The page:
O’Malley Praises Addition of Owners : Baseball: But the Dodgers’ owner urges that Selig choose a group of “cool heads” to join negotiations next week.
Dodger owner Peter O’Malley said Friday that the decision to have five owners join negotiator Richard Ravitch at the bargaining table in response to a request by federal mediators was an opportunity for something positive to happen. He added, however: “It would be a mistake to pick extremists from either end (of the ownership spectrum).”
O’Malley would not identify the extremists but said there are some owners whose selection by acting commissioner Bud Selig would not help the process.
On Day 8 of the players strike, Selig said he had yet to finalize the group that will join Ravitch when bargaining talks with the players’ union resume on Tuesday or Wednesday in New York.
It was learned, however, that he will select a pool of 10 owners and club officials, with no more than five attending any negotiation session, of which there have been none since the strike began.
Wendy Selig-Prieb, Selig’s 34-year-old daughter and the Milwaukee Brewers’ vice president-general counsel, is thought to be among the five meeting with the union first.
Also likely to be in that group are Philadelphia Phillie Executive Vice President David Montgomery and Minnesota Twin General Manager Andy MacPhail, whose father, Lee, then American League president, helped settle the August 1985 strike.
Sources said Selig has reserved the right to make changes over the weekend, but the pool is also expected to include Chicago White Sox owner Jerry Reinsdorf, Toronto Blue Jay President Paul Beeston, Colorado Rockies owner Jerry McMorris, Boston Red Sox CEO John Harrington, Houston Astro owner Drayton McLane, Seattle Mariner CEO John Ellis and Atlanta Brave President Stan Kasten.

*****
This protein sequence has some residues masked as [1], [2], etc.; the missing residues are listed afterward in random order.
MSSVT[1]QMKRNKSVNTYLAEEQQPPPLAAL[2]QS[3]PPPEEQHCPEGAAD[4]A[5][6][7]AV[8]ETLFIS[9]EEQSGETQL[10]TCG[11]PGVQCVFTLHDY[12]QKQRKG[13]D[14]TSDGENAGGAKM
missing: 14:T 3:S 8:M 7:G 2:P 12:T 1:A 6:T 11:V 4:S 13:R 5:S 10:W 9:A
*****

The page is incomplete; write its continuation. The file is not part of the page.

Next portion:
Selig said he was not specifically asked by the mediators to select representatives of the big, middle and small markets, but was doing it anyway, spanning ownership’s approach to revenue sharing and the salary-cap proposal that the union has said it will not accept.
“I’ll be as fair as I can,” he said. “All points of view will be represented.”
Whether it is all window dressing, with the owners unwilling to compromise on the salary-cap proposal, remains to be seen. Selig and Ravitch said again Friday that the proposal has not been modified, nor is that likely.
Gene Orza, the union’s associate general counsel, said the selection of owners could be significant.
“Theoretically it matters in the sense that a representative sampling of clubs would include small markets, big markets so to speak, those who aren’t interested in busting the union, those who are, those for whom salary caps are a religious proposition and those for whom it is not,” Orza said.
“The suspicion already is growing that the one thing they will have in common is their ability to sing as a chorus.”
O’Malley cited the significant financial losses on both sides and said it was time for a concerted effort aimed at resolving the differences and hoped Selig’s selections included a “broad outlook of new and old ownership . . . cool heads, far thinking people. It’s time for diplomacy and understanding, not a lot of shouting across the table.”
He said he would participate if asked but would also support whoever is picked. He said he continues to support the owners’ salary-cap proposal but felt it would be inappropriate to comment on strategy or speculate as to what might happen, adhering to Selig’s dictate restricting comment.